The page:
We would love to greatly extend the amount of food that is grown within the community. At one time, post-war, a large amount of food was grown in the town but, through development, most growing areas were lost, including large swathes of allotments. There is no reason why existing areas shouldn’t be opened up again, whether via community planting projects, in the form of community allotments at one end of the scale and small-scale planting in beds and other areas at the other, as well as tree and hedge planting with a focus on traditional, edible Kent produce, such as cherries and cobnuts.
Within this vision, local schools, people with learning disabilities and local residents could participate, including people on the waiting list for their own allotment.
So how about turning the vision into reality? A number of potentially suitable plots were identified, including an overgrown former allotment in the centre of town that is owned by a housing association. We entered into discussions and planning to try to ‘unlock’ these. Some of the discussions have dragged on and been bogged down by bureaucracy and red tape. One site we’d definitely like to ‘unlock’ is the old Hythe resevoir site up behind Tynwald (see below).
We would love to have lots of sites for growing produce, so if you are aware of any that might be suitable, no mater how large or small, please let us know.
Our first community garden and allotment project is at Tynwald Residential Home for the Elderly. Run by a charitable trust, we were approached by Tynwald’s volunteer trustee chairman, Councillor John Schoner, to see if we wanted to become involved. A site visit swiftly established that this was an ideal initial project to not only for our plans to unlock as much of the town as possible for community planting of trees and vegetables but also for planting wildflowers and as another site for one of our bug hotels (see other projects).
The residential home celebrated its 50th birthday in 2011, has 24 residents and has roots back to Hythe’s Old Peoples Welfare Committee and the Venetian Club that was sponsored by the Venetian Fete Society. Anyone who is a resident of Hythe or a dependent of residents is eligible to apply for a place. It has a lovely raised location, on Hillside Street, and a large garden around all four sides of the home. This has been maintained on a voluntary basis but, with the retirement of the last gardener, the trustees faced a problem. Knowing the goals and activities of Transition Hythe, and our search for sites, there was a ready-made solution!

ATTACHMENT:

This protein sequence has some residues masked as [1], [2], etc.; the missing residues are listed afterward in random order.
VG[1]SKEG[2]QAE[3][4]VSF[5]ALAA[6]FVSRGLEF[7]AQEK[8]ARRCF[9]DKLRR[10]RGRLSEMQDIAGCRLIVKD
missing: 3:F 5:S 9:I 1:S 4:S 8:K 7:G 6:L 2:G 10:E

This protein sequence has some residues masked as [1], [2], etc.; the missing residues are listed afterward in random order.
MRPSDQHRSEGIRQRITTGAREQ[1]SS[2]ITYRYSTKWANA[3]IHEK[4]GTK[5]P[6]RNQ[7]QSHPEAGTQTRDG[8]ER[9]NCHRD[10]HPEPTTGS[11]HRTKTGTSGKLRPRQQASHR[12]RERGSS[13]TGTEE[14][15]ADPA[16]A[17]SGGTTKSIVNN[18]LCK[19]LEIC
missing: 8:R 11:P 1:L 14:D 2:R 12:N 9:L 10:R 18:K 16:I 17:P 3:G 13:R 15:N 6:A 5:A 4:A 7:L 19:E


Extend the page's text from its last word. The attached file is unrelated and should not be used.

General tidying of the gardenstarted and a plan was drawn up for planting, including the allotment, with this put to trustees for approval. We have sought input and involvement from the residents, who we are looking forward to getting to know, so that it can become a joint project between them and the town, with the produce shared.
A planning and first works party met on Monday 14th May 2012, with a plan put to the trustees at their meeting after this, when everything was agreed. Work started and there was a lot of work carried out over the first summer, including clearing an area at the bottom of the garden for planting vegetables, with our first ‘community crop’ harvested at the end of the Summer.
At different stages of planning or implementation are the installation of water butts and nest boxes, the building of an additional compost bin and active composting, adding manure and nurturing all of the beds, and extending the allotment area.
We always need more helpers, so if you’d like to be involved, no matter how much or how little time you have and regardless of your gardening experience.
This is hopefully just the start and we are proactively seeking other projects.
In addition, we’ve worked alongside other voluntary groups on a range of local planting and clearing projects, including at Eaton Lands, by the allotments on South Road (pictured above), by the Military Canal and at St Leonard’s Church. And a number of our talks and courses have had a growing theme, including those on organic gardening and composting, tree grafting and permaculture.